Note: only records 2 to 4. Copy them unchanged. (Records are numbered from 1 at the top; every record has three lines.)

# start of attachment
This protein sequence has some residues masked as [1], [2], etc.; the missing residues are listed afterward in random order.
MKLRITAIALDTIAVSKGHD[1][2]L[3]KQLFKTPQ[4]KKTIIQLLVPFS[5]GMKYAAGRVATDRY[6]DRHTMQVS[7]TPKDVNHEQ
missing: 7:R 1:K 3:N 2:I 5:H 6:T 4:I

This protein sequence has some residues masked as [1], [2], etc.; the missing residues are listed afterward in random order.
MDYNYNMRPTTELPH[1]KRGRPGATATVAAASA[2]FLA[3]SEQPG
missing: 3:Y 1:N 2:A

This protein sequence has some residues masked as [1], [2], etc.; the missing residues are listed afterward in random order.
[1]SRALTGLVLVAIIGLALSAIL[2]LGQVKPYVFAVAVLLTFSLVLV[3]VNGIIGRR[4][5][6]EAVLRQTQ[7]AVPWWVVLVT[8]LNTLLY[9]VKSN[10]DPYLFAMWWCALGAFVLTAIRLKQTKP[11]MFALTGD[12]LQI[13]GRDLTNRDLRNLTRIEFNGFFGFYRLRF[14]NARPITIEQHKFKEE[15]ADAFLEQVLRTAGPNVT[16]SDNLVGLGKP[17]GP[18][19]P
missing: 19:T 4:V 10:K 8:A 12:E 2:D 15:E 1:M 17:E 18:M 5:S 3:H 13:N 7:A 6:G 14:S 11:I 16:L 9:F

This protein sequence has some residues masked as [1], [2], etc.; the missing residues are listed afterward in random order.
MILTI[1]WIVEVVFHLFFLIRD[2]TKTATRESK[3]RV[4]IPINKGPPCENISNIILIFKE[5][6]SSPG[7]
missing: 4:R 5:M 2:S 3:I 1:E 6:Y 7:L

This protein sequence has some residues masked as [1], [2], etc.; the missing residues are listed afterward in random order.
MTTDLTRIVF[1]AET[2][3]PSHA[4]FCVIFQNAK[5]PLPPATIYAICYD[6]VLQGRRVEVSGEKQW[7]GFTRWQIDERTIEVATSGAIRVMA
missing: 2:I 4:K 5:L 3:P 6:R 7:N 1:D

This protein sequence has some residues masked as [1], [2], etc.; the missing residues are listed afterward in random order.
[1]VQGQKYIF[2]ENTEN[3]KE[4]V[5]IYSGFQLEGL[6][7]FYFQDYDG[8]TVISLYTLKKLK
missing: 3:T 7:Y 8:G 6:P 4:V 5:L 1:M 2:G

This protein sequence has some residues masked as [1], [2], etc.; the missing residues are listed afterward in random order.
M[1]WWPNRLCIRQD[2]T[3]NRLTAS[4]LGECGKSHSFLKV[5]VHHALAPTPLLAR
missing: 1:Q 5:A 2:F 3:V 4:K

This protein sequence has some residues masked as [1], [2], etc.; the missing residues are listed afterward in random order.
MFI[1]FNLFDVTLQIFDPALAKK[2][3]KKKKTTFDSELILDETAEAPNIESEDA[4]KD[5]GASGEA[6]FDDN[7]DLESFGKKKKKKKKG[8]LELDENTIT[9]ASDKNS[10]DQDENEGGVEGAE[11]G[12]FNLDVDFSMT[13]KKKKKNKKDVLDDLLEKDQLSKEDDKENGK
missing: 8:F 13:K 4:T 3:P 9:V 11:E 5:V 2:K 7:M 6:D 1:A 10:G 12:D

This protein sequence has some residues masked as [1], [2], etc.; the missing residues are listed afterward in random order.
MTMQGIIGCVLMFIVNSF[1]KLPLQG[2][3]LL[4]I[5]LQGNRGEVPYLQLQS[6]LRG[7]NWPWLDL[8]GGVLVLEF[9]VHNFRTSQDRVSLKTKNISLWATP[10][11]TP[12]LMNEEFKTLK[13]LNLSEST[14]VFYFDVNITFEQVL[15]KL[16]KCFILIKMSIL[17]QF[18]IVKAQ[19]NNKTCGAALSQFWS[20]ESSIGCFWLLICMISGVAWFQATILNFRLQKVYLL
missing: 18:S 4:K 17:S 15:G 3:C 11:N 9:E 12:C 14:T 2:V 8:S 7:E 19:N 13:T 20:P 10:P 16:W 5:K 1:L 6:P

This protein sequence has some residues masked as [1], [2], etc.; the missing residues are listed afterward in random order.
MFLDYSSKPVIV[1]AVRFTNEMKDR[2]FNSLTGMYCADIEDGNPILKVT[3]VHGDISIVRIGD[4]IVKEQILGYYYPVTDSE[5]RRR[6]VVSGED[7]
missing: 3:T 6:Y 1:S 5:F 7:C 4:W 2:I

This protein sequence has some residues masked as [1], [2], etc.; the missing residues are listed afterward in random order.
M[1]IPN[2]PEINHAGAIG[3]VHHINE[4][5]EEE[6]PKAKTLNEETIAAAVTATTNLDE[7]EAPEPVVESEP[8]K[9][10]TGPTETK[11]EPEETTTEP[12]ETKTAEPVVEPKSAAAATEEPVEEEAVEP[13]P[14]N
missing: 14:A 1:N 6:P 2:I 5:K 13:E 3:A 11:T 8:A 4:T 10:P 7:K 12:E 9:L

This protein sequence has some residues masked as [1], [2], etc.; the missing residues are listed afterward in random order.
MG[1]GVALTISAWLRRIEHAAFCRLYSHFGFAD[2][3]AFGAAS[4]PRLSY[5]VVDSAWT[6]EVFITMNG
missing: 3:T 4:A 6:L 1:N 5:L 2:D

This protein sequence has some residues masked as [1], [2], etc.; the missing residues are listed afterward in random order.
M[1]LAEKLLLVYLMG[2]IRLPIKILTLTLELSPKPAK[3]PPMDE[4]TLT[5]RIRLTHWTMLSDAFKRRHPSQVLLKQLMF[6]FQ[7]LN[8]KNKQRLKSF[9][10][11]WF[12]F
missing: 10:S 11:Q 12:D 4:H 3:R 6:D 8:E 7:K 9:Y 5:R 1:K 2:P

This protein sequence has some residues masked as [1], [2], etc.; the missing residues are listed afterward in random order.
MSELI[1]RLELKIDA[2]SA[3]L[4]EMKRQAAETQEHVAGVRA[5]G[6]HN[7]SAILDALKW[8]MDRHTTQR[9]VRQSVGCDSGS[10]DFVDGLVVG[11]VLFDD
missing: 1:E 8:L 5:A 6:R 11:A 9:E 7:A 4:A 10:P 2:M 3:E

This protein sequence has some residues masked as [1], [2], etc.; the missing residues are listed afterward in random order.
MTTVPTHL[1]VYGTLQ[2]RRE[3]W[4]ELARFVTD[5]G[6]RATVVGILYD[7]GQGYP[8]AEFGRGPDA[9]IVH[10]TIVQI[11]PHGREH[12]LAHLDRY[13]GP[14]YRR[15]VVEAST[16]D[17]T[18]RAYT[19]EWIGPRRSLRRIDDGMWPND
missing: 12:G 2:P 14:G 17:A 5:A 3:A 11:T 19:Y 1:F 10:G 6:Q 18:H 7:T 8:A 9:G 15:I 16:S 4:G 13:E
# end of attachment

This protein sequence has some residues masked as [1], [2], etc.; the missing residues are listed afterward in random order.
MDYNYNMRPTTELPH[1]KRGRPGATATVAAASA[2]FLA[3]SEQPG
missing: 3:Y 1:N 2:A

This protein sequence has some residues masked as [1], [2], etc.; the missing residues are listed afterward in random order.
[1]SRALTGLVLVAIIGLALSAIL[2]LGQVKPYVFAVAVLLTFSLVLV[3]VNGIIGRR[4][5][6]EAVLRQTQ[7]AVPWWVVLVT[8]LNTLLY[9]VKSN[10]DPYLFAMWWCALGAFVLTAIRLKQTKP[11]MFALTGD[12]LQI[13]GRDLTNRDLRNLTRIEFNGFFGFYRLRF[14]NARPITIEQHKFKEE[15]ADAFLEQVLRTAGPNVT[16]SDNLVGLGKP[17]GP[18][19]P
missing: 19:T 4:V 10:K 8:A 12:E 2:D 15:E 1:M 17:E 18:M 5:S 3:H 13:N 7:A 6:G 14:S 11:I 16:L 9:F

This protein sequence has some residues masked as [1], [2], etc.; the missing residues are listed afterward in random order.
MILTI[1]WIVEVVFHLFFLIRD[2]TKTATRESK[3]RV[4]IPINKGPPCENISNIILIFKE[5][6]SSPG[7]
missing: 4:R 5:M 2:S 3:I 1:E 6:Y 7:L